Depression and Sleep are cousins if not brothers and sister. This deep feeling of sadness is a part of life especially when a person is going through tough times. However, when it extends for long time, sadness can lead to hopelessness and loss of interest in once enjoyable activities which are the main signs of depression.
In the US, about 20 million people are affected by the relationship between depression and sleep. While the factors that lead to the condition are known are known, its exact cause is not known. The relationship between depression and sleep is not only complex but also symbiotic.
Depression and Sleep: Relationship
To start with, lack or extreme sleepiness can cause depression; the opposite is also true. For some people, depressive disorders precede sleeping problems. For others, sleep disorders occur before the symptoms of depressive disorders are noticed. These two conditions share the same risk factors and biological characteristics and may respond to the same treatments. In fact, if either of the two conditions is treated, the other automatically improves if not completely cured.
Almost all depressed patients have insomnia. Studies show that those patients who do not get enough sleep are 10 times more likely to get depression than those who sleep well. Depressed patients exhibit signs and symptoms seen in sleeping disorders.
Effects of Depressive Disorders on Sleep
Difficulty in getting sleep.
Difficulty in maintaining sleep.
Effects of Sleep on depression
Lack/extreme sleep can affect your emotional health to cause depression. While sleeping disorders may not be the main culprits in depressive disorders, they definitely do contribute. Here are some effects of Depression and Sleep:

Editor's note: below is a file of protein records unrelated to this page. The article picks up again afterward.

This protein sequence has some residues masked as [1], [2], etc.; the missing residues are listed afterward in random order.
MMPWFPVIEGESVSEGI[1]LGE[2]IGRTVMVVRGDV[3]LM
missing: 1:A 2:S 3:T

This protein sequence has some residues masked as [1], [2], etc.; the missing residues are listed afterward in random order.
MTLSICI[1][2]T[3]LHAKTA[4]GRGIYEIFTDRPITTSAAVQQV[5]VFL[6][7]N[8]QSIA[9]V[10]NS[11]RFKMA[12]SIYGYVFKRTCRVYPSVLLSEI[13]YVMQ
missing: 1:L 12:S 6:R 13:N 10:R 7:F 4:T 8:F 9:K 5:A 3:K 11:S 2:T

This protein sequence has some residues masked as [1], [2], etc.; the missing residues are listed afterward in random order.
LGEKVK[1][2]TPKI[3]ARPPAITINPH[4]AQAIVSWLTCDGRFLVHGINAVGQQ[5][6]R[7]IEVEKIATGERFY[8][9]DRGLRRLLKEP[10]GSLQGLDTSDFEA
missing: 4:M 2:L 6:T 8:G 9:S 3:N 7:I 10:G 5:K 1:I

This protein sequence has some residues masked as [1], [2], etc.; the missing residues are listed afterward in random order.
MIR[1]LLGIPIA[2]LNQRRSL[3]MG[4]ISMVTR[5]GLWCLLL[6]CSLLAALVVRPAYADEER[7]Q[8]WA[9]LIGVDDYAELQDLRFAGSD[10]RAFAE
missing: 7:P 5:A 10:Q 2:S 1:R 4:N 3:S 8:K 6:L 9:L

People with any sleeping disorder have an increased risk of being depressed. Patients with insomnia have a tenfold risk of getting depression.
Poor sleep patterns lead to severe and lengthy periods of depressive disorders.
Sleep disorders can lead to physical injury that can in turn cause depression.
In addition to the above suggested symptoms, depression has its own symptoms that are not sleep-related:
Strong feelings of hopelessness, helplessness and sadness.
Poor energy levels.
Change in appetite.
Loss of interest in once enjoyable activities.
Depression may also be accompanied by physical symptoms:
Headaches and migraine.
Depression and Sleep: Treatment and Home remedies
It is very difficult to separate treatment and remedies for the two conditions. More often than not, they are treated together. As pointed out earlier, if sleep disorders or depression is cured, the other condition will automatically improve. Both behavioral and pharmacological treatments are important in treating the two conditions. Pharmacological treatments:
Use of antidepressants.
Improving mood by using Selective serotonin reuptake inhibitors.
Anticonvulsant and lithium.
Remember that some drugs used to treat depression are known to cause excessive or lack of sleep. It is therefore important to inform your healthcare provider that you are afflicted by the two conditions.
Behavioral treatment options:
Getting regular exercise and enough sunshine in order to “activate and optimize” the biological sleep clock.
Avoid naps as they can lead to poor sleep at night.
Try as much as possible to engage in your regular activities especially interacting with friends.
Avoid alcohol and other caffeinated drinks as they can lead to lack of sleep.
Avoid exercising or tedious activities too close to bedtime.